Farming of Seaweeds (Eucheuma) Part 1

Seaweed is harvested throughout the world as a food source as well as an export commodity for the production of agar and carrageenan products. Seaweed has been cultured traditionally for decades and probably for centuries in several Asian nations such as China, Korea and Japan. Until about 1980, most of the seaweed production from other nations in the region has been from the harvest of wild stocks although limited culture took place in nations such as the Philippines and Indonesia.

As early as the 1970s, it was recognized that demand for seaweed and seaweed products was outstripping supply and cultivation was viewed as the best means to increase production. The profitable nature of seaweed farming also became evident and accelerated its expansion. Seaweed farming has frequently been suggested as both a means to improve economic conditions and a means to reduce fishing pressure.

The following are the eight steps in farming eucheuma seaweeds:

  1.  Selection of site
  2.  Acquisition of permit to farm
  3.  Preparation of required materials
  4.  Clearing and posting
  5.  Preparation of seedlings and planting
  6.  Building a farm house
  7.  Maintenance of planted seaweeds
  8.  Harvesting and drying

Site Selection

Site selection is one of the most important factors in seaweed farming. In selecting the site, the
following factors are to be considered:

  1.  The area should be free from pollution caused by floods, rivers, and such other sources of water pollution that would be detrimental to the growth of seaweeds. Furthermore, freshwater from rivers or creeks will decrease the salinity of seawater and its temperature thus causing to seaweeds. The temperature of the seawater should be between 27° and 30° Centigrade and the salinity should be maintained at 30 to 34 parts per thousand (PPT).
  2.  The area must be well-protected from tidal waves and strong winds coming from an open sea. There should be an island or coral reefs to act as barriers during low tide to cover the area in order to prevent destruction and/or disturbance of seaweeds planted. Wave action greatly affects the growth of seaweeds and usually destroys them.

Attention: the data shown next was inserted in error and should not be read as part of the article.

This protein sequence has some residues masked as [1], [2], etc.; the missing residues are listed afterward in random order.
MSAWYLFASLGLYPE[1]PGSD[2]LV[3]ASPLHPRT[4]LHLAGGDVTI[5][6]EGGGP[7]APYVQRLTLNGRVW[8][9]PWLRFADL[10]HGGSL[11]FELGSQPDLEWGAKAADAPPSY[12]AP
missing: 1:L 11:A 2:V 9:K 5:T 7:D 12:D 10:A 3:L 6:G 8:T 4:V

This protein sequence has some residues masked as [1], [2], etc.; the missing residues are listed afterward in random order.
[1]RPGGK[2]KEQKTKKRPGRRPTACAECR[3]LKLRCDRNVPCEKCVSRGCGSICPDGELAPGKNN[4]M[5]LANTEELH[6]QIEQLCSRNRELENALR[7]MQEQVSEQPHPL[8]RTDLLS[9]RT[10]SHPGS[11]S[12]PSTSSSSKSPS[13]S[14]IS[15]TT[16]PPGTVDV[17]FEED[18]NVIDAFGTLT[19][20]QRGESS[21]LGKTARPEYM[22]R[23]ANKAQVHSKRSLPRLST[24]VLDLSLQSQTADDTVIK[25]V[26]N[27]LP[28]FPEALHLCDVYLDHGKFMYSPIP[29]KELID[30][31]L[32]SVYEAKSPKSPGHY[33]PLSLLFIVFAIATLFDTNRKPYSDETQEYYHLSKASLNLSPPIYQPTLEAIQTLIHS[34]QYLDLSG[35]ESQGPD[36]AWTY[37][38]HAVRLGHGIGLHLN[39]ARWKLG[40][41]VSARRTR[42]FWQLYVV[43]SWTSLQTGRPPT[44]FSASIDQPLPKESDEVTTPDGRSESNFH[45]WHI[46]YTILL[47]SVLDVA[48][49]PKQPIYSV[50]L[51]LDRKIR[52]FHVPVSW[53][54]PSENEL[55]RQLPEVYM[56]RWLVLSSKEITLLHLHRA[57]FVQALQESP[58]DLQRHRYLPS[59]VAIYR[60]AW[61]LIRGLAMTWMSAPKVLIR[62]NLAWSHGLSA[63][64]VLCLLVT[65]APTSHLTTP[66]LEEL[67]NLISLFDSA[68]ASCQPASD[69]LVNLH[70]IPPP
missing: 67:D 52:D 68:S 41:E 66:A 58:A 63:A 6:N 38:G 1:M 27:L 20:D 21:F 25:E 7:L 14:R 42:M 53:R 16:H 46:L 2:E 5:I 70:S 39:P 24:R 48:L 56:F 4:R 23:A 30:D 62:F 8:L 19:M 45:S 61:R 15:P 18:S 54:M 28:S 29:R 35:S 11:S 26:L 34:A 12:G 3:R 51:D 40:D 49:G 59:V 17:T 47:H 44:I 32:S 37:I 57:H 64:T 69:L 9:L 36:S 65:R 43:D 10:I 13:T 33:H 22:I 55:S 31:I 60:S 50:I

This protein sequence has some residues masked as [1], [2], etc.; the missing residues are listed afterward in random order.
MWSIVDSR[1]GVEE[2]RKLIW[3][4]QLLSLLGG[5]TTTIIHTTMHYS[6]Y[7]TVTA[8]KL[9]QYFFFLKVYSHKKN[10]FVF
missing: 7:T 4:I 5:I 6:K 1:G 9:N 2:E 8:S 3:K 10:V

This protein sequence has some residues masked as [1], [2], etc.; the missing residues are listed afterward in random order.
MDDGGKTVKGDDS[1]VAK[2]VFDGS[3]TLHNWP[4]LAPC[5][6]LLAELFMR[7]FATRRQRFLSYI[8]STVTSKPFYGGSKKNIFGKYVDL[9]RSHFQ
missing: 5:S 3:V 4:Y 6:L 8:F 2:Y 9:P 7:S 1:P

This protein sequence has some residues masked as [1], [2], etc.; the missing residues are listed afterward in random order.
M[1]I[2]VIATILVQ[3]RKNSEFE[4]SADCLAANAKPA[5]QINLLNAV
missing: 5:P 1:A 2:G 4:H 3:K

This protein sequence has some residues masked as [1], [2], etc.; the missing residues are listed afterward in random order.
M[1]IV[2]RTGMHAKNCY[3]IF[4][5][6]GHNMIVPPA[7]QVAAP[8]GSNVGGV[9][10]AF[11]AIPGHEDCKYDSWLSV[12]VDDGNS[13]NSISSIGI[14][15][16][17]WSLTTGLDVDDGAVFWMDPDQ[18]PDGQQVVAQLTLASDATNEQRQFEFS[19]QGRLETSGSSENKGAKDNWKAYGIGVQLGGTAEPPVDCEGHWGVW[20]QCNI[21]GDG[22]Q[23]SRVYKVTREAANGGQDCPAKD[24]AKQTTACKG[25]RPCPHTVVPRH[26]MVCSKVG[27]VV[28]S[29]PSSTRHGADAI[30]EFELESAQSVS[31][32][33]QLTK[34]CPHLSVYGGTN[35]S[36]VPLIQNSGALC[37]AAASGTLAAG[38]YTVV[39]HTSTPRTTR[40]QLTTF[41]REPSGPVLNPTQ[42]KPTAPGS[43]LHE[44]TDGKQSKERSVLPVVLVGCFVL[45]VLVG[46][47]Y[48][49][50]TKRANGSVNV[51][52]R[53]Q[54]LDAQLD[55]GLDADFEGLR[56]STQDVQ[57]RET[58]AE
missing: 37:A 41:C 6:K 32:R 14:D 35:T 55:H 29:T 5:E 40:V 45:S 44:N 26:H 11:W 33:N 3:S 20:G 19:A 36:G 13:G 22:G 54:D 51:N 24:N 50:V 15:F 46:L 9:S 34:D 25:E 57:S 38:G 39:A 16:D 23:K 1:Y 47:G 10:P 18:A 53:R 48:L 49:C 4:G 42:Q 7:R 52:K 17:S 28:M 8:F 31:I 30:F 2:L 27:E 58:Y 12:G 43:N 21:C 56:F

3.  There must be enough water current that will bring in food with a velocity of 20 to 40 meters per minute which can bend eel grasses to a 45 degree angle. Eucheuma seaweeds eat their food from water nutrients through tiny pores within their body and these nutrients are brought in by water current. Furthermore, euchema maintains cleanliness and freshness of seawater.
  4.  Local residents must be asked to determine whether there were wild eucheuma previously growing in the area which would be more advantageous to the project. In case no wild eucheuma were growing in the area test on some plants must be conducted to determine their growth rate. The test period should be from 2-6 weeks.
  5.  Sea bottom must be covered with some dead finger corals and coarser sand and should be rocky not muddy, with few vegetations preferably only of the species of brown, red and green algae.
  6. The depthness of the water at lowest tide mark should be at least 1 1/2 to 3 feet (45 cm to 90 cm.) to the highest tide mark of at least 7 feet (210 cm.). It should be determined so that seaweeds will not be over exposed to sunlight and air during low tide but should be exposed to enough sunlight penetration during high tide.
  7. Test plants of eucheuma seaweeds should be done in the proposed area. Weigh your seedlings first and tie them to corals. As recommended, seedlings should weigh from 150 to 200 grams from fresh branches. These will be placed in different parts of the proposed area with a distance of at least 10 meters apart. Every week, these test plants should be weighed until the sixth week to determine the average daily growth rate. If the daily growth rate is from 2.5% to 4%, then the area is suitable for commercial seaweed farming.

Acquisition of Permit to Farm

The proposed area must be surveyed by a geodetic engineer to determine the area’s bearings and the exact size intended for the project. Once location bearing is determined including the total area in square meters, the applicant should acquire an official application form from the Bureau of Fisheries and Aquatic Resources (BFAR). He can then prepare all the necessary requirements as provided for by law. Guidelines promulgated by the (BFAR) must be followed to the fullest to avoid cancellation of the application. It should be noted that the application should be approved first before a permit is issued and before commercial farming commences.

Preparation of Required Materials

The following materials must be prepared based on a one hectare seaweeds farm:

  •  1,200 mangrove posts measuring more or less 1 1/2 inches in diameter and 1 meter in length
  •  20 kilograms of nylon line number 150 to 200
  •  20 kilograms of plastic tie straw
  •  one banca
  •  40,000 seedlings weighing from 150-200 grams each or a total equivalence of 6,000 kilograms
  •  markers and signboard
  •  seedling bed for at least 25 square meters or a floating bamboo seedbed.
  •  2 pointed iron or locally called “baras”
  •  2 bull hammer weighing 5 kilograms

source:  Seaweeds, An Industry Profile DA-AMAS, photo from en.wikipedia.org

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  1. By ejnomio

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